Seattle, Columbus, and Historical Fictions, by Robert Royal

The Seven Seals: The Book of Revelation, Part 2, by Dr. Jeff Mirus
June 24, 2020
Daily Reading & Meditation: Wednesday (June 24)
June 24, 2020

*Image: Landing of Columbus by John Vanderlyn, 1846 [U.S. Capitol Rotunda, Washington, D.C.]

By Robert Royal, The Catholic Thing, June 3, 2020

Dr. Robert Royal is editor-in-chief of The Catholic Thing, and president of the Faith & Reason Institute in Washington, D.C. ….

NOTE: If you haven’t already, please take a moment to click on TCT Video for our latest podcast (or watch it on YouTubein which Fr. Jeffrey Kirby and I talk about his new book, “Thy Kingdom Come: Living the Lord’s Prayer in Everyday Life.”  It’s a lifeboat in times like these. Earlier podcasts in this new series feature Brad Miner and me talking (what else?), Fr. Gerald Murray on the Papal Posse, Robert Reilly on the American Founding, and Mary Eberstadt on identity politics. And I’ve just recorded a new one with Carrie Gress on a theology of home. The podcasts are available in both video and audio formats. And let us know what you think about these conversations. – Robert Royal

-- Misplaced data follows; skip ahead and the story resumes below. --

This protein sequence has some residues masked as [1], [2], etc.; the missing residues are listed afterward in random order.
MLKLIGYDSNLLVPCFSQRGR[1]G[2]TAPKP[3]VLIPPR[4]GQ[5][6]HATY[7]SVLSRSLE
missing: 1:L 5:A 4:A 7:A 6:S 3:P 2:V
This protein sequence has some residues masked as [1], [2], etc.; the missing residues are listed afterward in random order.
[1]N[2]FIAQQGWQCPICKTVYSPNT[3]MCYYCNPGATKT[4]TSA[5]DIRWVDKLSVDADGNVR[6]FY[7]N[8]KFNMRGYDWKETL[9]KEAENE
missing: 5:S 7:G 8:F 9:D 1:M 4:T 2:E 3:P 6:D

Robert RoyalChief Seattle, who gave his name to the currently troubled city in the State of Washington, was pure Native American (father Suquamish, mother Duwamish). A mighty warrior, he essentially eliminated the rival Chimakum tribe in a battle on what is now the Quimper Peninsula. Like other native chiefs, he owned slaves. And he was a convert, probably in his fifties, to Roman Catholicism.

I learned about him more than 30 years ago, when I was researching my very first book, 1492 and All That, as controversy was raging about the 500th anniversary of Columbus’ first voyage to the New World. Seattle’s story shows how complex, to say the least, are our individual lives – and how false and disrespectful of those lives it is to use past historical figures in what are manufactured, simple-minded, ideological morality plays.

Native Americans are not supposed to have been violent, like “white men.” Or at least not against other Native Americans, because all those different peoples must have been One Harmonious Anti-White Thing, no?  …

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